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Việt Nam joins international efforts on ending violence and harassment at workplace

Update: May, 29/2019 - 08:09
Delegates at a the seminar on ending violence and harassment in the workplace held in Hà Nội yesterday. — VNA/VNS Photo

HÀ NỘI — A seminar on ending violence and harassment in the workplace was held yesterday in Hà Nội the International Labour Organisation, the Ministry of Labour, Invalids and Social Affairs (MOLISA) and CARE International in Việt Nam.

Nguyễn Mạnh Cường, director general of the Department of International Co-operation at MOLISA, said Việt Nam would send a delegation of Government officials, employers and employees to the 108th annual session hosted by the ILO in Sweden’s Geneva in June to join the final round of discussions on a draft convention to stop sexual harassment in the workplace. 

Việt Nam's interest in the new convention showed Việt Nam's commitment to global labour and international integration, he said.

According to Vương Thái Nga from CARE International in Việt Nam, the main point of the new convention was the broadening of the terms "violence," "harassment," "at work," and "labourers."

The term "violence and harassment" at work refers to a series of unacceptable behaviour that could cause physical, psychological, sexual or economic harm.

"Labourer" in the draft is regulated to include all employees, trainees and apprentices, volunteers, job seekers and job applicants, both in the formal and informal economic sectors, and in urban and rural areas.

The draft also clarified the concept "at work" as any location or environment related to the work process, related to or arising from work, according to Nga.

Việt Nam has ratified the ILO Convention on Discrimination (Convention 111), which places an obligation on states to address gender inequality, encompassing gender discriminatory behaviour. Additionally, a joint report by the ILO and MOLISA noted that without a clear definition in the Labour Code or decrees, Vietnamese workers were vulnerable to sexual harassment, which clearly violated their fundamental rights.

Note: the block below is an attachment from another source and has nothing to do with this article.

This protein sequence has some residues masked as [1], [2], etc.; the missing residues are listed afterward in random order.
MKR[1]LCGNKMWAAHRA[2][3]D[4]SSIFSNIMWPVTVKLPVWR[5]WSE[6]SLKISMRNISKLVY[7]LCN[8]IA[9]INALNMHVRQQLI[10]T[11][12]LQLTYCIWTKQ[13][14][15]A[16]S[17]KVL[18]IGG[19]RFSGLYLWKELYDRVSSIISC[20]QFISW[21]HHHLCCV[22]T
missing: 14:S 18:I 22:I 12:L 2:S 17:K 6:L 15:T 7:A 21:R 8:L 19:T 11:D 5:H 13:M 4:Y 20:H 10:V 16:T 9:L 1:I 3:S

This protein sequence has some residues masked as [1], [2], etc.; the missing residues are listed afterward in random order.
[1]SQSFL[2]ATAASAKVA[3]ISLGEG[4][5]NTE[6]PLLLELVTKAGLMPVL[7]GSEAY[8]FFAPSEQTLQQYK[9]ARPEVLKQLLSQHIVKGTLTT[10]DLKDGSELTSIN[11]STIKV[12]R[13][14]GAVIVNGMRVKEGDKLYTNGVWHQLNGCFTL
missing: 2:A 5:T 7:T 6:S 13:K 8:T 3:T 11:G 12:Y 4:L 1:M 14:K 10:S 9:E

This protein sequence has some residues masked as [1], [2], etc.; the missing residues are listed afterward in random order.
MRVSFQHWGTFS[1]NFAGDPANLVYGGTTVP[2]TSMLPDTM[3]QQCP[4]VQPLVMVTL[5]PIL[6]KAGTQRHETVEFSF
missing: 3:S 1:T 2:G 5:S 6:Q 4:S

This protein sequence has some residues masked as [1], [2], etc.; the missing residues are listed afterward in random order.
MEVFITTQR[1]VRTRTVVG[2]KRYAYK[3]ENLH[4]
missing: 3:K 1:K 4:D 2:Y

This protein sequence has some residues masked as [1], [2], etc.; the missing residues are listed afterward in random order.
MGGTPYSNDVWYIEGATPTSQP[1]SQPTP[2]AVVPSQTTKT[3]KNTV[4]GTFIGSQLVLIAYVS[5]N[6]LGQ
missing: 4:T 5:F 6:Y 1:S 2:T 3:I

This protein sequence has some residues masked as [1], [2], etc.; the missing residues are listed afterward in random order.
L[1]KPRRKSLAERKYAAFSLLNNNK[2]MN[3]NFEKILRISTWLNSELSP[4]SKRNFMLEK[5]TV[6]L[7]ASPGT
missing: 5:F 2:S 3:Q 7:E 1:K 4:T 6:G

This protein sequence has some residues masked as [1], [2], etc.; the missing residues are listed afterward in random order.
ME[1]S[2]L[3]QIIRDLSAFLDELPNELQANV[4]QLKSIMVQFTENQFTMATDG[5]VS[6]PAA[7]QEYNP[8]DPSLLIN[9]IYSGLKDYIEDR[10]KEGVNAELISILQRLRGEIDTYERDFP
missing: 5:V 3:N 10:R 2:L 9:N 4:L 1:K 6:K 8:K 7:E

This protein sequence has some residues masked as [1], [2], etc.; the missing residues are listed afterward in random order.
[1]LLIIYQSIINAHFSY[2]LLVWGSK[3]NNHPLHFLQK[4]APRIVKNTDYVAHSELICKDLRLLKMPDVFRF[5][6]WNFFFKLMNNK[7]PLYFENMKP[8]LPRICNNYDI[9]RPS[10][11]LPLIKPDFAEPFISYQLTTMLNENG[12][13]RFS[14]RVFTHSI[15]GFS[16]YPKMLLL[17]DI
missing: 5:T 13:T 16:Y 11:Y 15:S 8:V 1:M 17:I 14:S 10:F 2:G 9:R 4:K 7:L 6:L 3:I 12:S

Andrea Prince, and expert in labour laws at the ILO in Việt Nam, said in general, the attitude towards victims and perpetrators had started to change and national laws, policies and initiatives by leading employers had been adjusted in the right direction.

"In the draft revised Labour Code recently published, we see signs that Việt Nam is joining this push, with a proposal for the definition of sexual harassment to be included for the first time in law."

She said the definition may not yet fully capture all aspects of the problem.

"Providing a definition is a big step forward, laws need to also reflect the requirement for and right to equality across all provisions. The recent draft revised Labour Code includes some very positive steps in this direction, but there is still more work to do," she said.

Lê Đình Quảng, deputy head of the Labour Relations Department at the Việt Nam General Confederation of Labour, said it was still difficult to identify acts of sexual harassment, adding there should be specific regulations.

The concepts and definitions needed to be clear to help businesses and employees implement this regulation and find solutions to protect workers, he said. — VNS

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